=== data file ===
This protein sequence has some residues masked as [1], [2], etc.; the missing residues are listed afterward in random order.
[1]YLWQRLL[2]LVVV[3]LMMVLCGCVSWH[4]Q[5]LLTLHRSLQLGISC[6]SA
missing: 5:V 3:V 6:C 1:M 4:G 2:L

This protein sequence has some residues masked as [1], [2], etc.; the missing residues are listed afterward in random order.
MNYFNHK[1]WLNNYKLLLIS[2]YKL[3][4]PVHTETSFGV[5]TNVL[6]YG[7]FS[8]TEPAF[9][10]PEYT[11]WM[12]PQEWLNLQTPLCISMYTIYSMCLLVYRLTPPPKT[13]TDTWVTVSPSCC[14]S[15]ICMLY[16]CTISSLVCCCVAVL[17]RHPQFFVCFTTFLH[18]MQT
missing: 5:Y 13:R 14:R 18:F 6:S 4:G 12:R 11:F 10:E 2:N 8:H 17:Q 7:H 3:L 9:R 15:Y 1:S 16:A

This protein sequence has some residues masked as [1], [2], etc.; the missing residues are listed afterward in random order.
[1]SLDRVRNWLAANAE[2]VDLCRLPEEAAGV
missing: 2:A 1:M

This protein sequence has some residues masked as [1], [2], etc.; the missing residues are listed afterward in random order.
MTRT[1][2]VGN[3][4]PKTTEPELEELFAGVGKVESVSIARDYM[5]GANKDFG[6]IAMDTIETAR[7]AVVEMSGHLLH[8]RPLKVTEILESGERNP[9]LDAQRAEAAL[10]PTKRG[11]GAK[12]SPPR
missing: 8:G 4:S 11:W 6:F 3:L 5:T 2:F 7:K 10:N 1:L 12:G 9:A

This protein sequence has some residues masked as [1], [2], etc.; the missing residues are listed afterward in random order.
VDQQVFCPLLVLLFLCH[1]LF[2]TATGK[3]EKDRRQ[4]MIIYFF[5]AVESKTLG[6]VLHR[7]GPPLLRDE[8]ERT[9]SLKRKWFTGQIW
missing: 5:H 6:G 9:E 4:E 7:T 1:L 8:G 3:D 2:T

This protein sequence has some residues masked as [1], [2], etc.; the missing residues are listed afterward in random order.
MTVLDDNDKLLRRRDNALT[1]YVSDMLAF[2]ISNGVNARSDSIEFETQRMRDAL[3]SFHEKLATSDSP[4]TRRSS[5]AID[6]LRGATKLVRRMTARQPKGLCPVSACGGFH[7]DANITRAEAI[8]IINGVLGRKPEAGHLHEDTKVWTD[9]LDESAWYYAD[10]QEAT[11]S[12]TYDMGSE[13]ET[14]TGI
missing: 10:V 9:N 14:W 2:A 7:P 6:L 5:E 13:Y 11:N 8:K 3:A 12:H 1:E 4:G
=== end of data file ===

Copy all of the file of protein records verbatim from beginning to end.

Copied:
This protein sequence has some residues masked as [1], [2], etc.; the missing residues are listed afterward in random order.
[1]YLWQRLL[2]LVVV[3]LMMVLCGCVSWH[4]Q[5]LLTLHRSLQLGISC[6]SA
missing: 5:V 3:V 6:C 1:M 4:G 2:L

This protein sequence has some residues masked as [1], [2], etc.; the missing residues are listed afterward in random order.
MNYFNHK[1]WLNNYKLLLIS[2]YKL[3][4]PVHTETSFGV[5]TNVL[6]YG[7]FS[8]TEPAF[9][10]PEYT[11]WM[12]PQEWLNLQTPLCISMYTIYSMCLLVYRLTPPPKT[13]TDTWVTVSPSCC[14]S[15]ICMLY[16]CTISSLVCCCVAVL[17]RHPQFFVCFTTFLH[18]MQT
missing: 5:Y 13:R 14:R 18:F 6:S 4:G 12:R 11:F 10:E 2:N 8:H 17:Q 7:H 3:L 9:R 15:Y 1:S 16:A

This protein sequence has some residues masked as [1], [2], etc.; the missing residues are listed afterward in random order.
[1]SLDRVRNWLAANAE[2]VDLCRLPEEAAGV
missing: 2:A 1:M

This protein sequence has some residues masked as [1], [2], etc.; the missing residues are listed afterward in random order.
MTRT[1][2]VGN[3][4]PKTTEPELEELFAGVGKVESVSIARDYM[5]GANKDFG[6]IAMDTIETAR[7]AVVEMSGHLLH[8]RPLKVTEILESGERNP[9]LDAQRAEAAL[10]PTKRG[11]GAK[12]SPPR
missing: 8:G 4:S 11:W 6:F 3:L 5:T 2:F 7:K 10:N 1:L 12:G 9:A

This protein sequence has some residues masked as [1], [2], etc.; the missing residues are listed afterward in random order.
VDQQVFCPLLVLLFLCH[1]LF[2]TATGK[3]EKDRRQ[4]MIIYFF[5]AVESKTLG[6]VLHR[7]GPPLLRDE[8]ERT[9]SLKRKWFTGQIW
missing: 5:H 6:G 9:E 4:E 7:T 1:L 8:G 3:D 2:T

This protein sequence has some residues masked as [1], [2], etc.; the missing residues are listed afterward in random order.
MTVLDDNDKLLRRRDNALT[1]YVSDMLAF[2]ISNGVNARSDSIEFETQRMRDAL[3]SFHEKLATSDSP[4]TRRSS[5]AID[6]LRGATKLVRRMTARQPKGLCPVSACGGFH[7]DANITRAEAI[8]IINGVLGRKPEAGHLHEDTKVWTD[9]LDESAWYYAD[10]QEAT[11]S[12]TYDMGSE[13]ET[14]TGI
missing: 10:V 9:N 14:W 2:A 7:P 6:L 5:E 13:Y 11:N 8:K 3:A 12:H 1:E 4:G